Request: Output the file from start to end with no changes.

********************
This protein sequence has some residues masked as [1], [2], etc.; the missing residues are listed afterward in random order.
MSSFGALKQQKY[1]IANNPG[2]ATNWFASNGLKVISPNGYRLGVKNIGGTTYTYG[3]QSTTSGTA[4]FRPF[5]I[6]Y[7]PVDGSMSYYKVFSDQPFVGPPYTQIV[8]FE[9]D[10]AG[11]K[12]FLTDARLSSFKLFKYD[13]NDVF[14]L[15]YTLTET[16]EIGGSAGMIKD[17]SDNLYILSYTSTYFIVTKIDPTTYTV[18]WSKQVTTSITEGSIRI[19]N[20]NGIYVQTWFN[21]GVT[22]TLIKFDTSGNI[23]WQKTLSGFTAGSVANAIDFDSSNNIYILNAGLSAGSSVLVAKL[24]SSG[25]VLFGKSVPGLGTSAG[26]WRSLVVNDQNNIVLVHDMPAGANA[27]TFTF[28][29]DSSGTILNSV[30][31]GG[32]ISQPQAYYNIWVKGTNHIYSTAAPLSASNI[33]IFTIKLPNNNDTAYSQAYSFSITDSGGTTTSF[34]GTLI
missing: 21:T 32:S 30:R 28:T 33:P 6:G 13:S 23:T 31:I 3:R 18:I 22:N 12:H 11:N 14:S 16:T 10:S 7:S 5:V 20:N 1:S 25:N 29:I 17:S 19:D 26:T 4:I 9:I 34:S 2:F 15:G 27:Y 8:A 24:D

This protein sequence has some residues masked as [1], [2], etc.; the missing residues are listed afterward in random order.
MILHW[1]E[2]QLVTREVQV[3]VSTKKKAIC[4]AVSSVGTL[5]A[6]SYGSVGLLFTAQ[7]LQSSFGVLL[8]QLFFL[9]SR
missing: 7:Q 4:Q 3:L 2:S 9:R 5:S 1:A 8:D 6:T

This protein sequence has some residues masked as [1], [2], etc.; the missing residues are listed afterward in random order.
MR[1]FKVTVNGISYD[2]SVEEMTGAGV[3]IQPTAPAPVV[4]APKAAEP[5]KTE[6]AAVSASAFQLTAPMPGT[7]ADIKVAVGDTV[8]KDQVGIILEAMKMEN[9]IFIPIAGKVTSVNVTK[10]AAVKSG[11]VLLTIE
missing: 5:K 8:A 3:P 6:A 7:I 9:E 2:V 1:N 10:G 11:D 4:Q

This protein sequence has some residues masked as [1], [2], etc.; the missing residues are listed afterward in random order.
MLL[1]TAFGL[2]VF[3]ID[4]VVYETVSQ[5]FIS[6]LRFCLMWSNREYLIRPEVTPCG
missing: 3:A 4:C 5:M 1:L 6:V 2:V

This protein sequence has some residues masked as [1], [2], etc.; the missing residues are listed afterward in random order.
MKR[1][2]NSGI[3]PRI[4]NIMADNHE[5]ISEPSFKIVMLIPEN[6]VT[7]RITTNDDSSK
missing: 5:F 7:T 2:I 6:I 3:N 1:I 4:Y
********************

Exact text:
This protein sequence has some residues masked as [1], [2], etc.; the missing residues are listed afterward in random order.
MSSFGALKQQKY[1]IANNPG[2]ATNWFASNGLKVISPNGYRLGVKNIGGTTYTYG[3]QSTTSGTA[4]FRPF[5]I[6]Y[7]PVDGSMSYYKVFSDQPFVGPPYTQIV[8]FE[9]D[10]AG[11]K[12]FLTDARLSSFKLFKYD[13]NDVF[14]L[15]YTLTET[16]EIGGSAGMIKD[17]SDNLYILSYTSTYFIVTKIDPTTYTV[18]WSKQVTTSITEGSIRI[19]N[20]NGIYVQTWFN[21]GVT[22]TLIKFDTSGNI[23]WQKTLSGFTAGSVANAIDFDSSNNIYILNAGLSAGSSVLVAKL[24]SSG[25]VLFGKSVPGLGTSAG[26]WRSLVVNDQNNIVLVHDMPAGANA[27]TFTF[28][29]DSSGTILNSV[30][31]GG[32]ISQPQAYYNIWVKGTNHIYSTAAPLSASNI[33]IFTIKLPNNNDTAYSQAYSFSITDSGGTTTSF[34]GTLI
missing: 21:T 32:S 30:R 28:T 33:P 6:G 13:S 23:T 31:I 3:R 18:I 22:N 12:H 11:N 14:S 16:T 10:S 7:S 5:V 20:N 1:S 25:N 29:I 17:S 19:D 26:T 4:I 9:I 34:S 2:F 15:G 27:Y 8:A 24:D

This protein sequence has some residues masked as [1], [2], etc.; the missing residues are listed afterward in random order.
MILHW[1]E[2]QLVTREVQV[3]VSTKKKAIC[4]AVSSVGTL[5]A[6]SYGSVGLLFTAQ[7]LQSSFGVLL[8]QLFFL[9]SR
missing: 7:Q 4:Q 3:L 2:S 9:R 5:S 1:A 8:D 6:T

This protein sequence has some residues masked as [1], [2], etc.; the missing residues are listed afterward in random order.
MR[1]FKVTVNGISYD[2]SVEEMTGAGV[3]IQPTAPAPVV[4]APKAAEP[5]KTE[6]AAVSASAFQLTAPMPGT[7]ADIKVAVGDTV[8]KDQVGIILEAMKMEN[9]IFIPIAGKVTSVNVTK[10]AAVKSG[11]VLLTIE
missing: 5:K 8:A 3:P 6:A 7:I 9:E 2:V 1:N 10:G 11:D 4:Q

This protein sequence has some residues masked as [1], [2], etc.; the missing residues are listed afterward in random order.
MLL[1]TAFGL[2]VF[3]ID[4]VVYETVSQ[5]FIS[6]LRFCLMWSNREYLIRPEVTPCG
missing: 3:A 4:C 5:M 1:L 6:V 2:V

This protein sequence has some residues masked as [1], [2], etc.; the missing residues are listed afterward in random order.
MKR[1][2]NSGI[3]PRI[4]NIMADNHE[5]ISEPSFKIVMLIPEN[6]VT[7]RITTNDDSSK
missing: 5:F 7:T 2:I 6:I 3:N 1:I 4:Y